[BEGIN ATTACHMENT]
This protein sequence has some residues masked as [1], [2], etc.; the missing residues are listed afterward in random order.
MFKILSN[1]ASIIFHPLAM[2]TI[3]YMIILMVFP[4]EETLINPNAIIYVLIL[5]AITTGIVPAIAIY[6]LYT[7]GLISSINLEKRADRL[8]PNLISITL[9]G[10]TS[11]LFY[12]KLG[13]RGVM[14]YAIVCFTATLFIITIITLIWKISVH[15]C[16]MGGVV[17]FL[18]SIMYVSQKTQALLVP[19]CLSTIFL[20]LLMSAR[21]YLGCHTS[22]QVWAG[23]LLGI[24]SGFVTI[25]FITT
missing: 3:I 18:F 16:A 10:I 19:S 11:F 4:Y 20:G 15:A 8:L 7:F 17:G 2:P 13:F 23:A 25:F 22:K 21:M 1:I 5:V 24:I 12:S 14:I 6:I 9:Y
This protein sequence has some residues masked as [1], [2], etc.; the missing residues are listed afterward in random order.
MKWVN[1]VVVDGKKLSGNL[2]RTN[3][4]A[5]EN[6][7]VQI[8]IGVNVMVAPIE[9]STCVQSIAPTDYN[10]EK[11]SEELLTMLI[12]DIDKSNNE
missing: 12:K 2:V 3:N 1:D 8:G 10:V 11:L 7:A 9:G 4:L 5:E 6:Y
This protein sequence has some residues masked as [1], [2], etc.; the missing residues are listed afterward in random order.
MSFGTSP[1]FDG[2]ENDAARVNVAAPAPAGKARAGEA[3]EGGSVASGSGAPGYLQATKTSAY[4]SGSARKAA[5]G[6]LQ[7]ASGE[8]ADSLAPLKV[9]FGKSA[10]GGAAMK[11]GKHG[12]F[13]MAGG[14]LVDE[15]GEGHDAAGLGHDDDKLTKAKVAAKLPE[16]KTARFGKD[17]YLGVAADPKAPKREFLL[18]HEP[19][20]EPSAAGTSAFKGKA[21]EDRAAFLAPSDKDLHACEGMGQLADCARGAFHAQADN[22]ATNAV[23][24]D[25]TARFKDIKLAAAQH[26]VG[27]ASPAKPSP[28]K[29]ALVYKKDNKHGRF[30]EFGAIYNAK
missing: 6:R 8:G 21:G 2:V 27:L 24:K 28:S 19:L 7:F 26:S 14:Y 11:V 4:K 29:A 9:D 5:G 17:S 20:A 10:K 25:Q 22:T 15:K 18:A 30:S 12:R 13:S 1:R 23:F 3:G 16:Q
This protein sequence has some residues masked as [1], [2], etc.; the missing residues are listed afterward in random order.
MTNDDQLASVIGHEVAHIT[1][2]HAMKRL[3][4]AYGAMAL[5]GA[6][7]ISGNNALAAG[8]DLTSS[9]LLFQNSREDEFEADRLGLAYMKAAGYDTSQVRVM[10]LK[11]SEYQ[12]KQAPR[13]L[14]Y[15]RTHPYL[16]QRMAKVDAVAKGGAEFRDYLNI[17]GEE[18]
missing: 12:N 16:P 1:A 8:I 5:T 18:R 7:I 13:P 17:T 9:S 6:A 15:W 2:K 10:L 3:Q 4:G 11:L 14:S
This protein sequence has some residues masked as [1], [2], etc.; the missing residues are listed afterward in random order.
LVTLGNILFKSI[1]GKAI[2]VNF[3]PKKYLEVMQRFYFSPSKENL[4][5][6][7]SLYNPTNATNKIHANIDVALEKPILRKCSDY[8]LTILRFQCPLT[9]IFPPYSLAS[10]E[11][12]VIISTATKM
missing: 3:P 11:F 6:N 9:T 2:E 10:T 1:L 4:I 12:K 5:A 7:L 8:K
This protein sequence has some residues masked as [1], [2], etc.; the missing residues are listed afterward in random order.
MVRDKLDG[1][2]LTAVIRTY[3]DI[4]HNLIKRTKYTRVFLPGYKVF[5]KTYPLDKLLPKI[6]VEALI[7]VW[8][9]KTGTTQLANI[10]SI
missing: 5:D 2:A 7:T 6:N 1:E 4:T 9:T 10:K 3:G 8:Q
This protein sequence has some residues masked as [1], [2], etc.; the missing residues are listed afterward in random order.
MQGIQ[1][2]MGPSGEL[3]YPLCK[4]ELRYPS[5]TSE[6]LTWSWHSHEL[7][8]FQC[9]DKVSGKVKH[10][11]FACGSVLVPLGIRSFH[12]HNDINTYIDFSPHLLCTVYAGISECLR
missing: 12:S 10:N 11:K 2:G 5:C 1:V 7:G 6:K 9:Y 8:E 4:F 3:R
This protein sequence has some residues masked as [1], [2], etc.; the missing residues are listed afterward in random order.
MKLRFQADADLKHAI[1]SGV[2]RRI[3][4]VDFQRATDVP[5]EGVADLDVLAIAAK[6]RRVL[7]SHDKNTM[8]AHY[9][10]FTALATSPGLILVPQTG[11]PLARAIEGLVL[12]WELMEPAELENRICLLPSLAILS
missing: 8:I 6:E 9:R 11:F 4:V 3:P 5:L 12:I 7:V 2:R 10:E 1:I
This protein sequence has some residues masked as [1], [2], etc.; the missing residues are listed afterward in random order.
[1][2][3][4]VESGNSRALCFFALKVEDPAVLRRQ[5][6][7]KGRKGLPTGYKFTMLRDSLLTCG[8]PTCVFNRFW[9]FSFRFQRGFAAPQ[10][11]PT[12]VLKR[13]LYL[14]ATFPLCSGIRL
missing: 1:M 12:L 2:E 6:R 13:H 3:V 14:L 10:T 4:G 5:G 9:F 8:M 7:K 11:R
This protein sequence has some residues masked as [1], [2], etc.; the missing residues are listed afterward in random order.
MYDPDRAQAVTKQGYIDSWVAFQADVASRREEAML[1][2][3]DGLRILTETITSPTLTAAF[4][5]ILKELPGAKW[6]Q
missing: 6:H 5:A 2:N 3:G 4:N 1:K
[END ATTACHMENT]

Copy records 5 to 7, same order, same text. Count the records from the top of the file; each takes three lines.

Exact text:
This protein sequence has some residues masked as [1], [2], etc.; the missing residues are listed afterward in random order.
LVTLGNILFKSI[1]GKAI[2]VNF[3]PKKYLEVMQRFYFSPSKENL[4][5][6][7]SLYNPTNATNKIHANIDVALEKPILRKCSDY[8]LTILRFQCPLT[9]IFPPYSLAS[10]E[11][12]VIISTATKM
missing: 3:P 11:F 6:N 9:T 2:E 10:T 1:L 4:I 12:K 5:A 7:L 8:K
This protein sequence has some residues masked as [1], [2], etc.; the missing residues are listed afterward in random order.
MVRDKLDG[1][2]LTAVIRTY[3]DI[4]HNLIKRTKYTRVFLPGYKVF[5]KTYPLDKLLPKI[6]VEALI[7]VW[8][9]KTGTTQLANI[10]SI
missing: 5:D 2:A 7:T 6:N 1:E 4:T 9:T 10:K 3:G 8:Q
This protein sequence has some residues masked as [1], [2], etc.; the missing residues are listed afterward in random order.
MQGIQ[1][2]MGPSGEL[3]YPLCK[4]ELRYPS[5]TSE[6]LTWSWHSHEL[7][8]FQC[9]DKVSGKVKH[10][11]FACGSVLVPLGIRSFH[12]HNDINTYIDFSPHLLCTVYAGISECLR
missing: 12:S 10:N 11:K 2:G 5:C 1:V 7:G 6:K 9:Y 8:E 4:F 3:R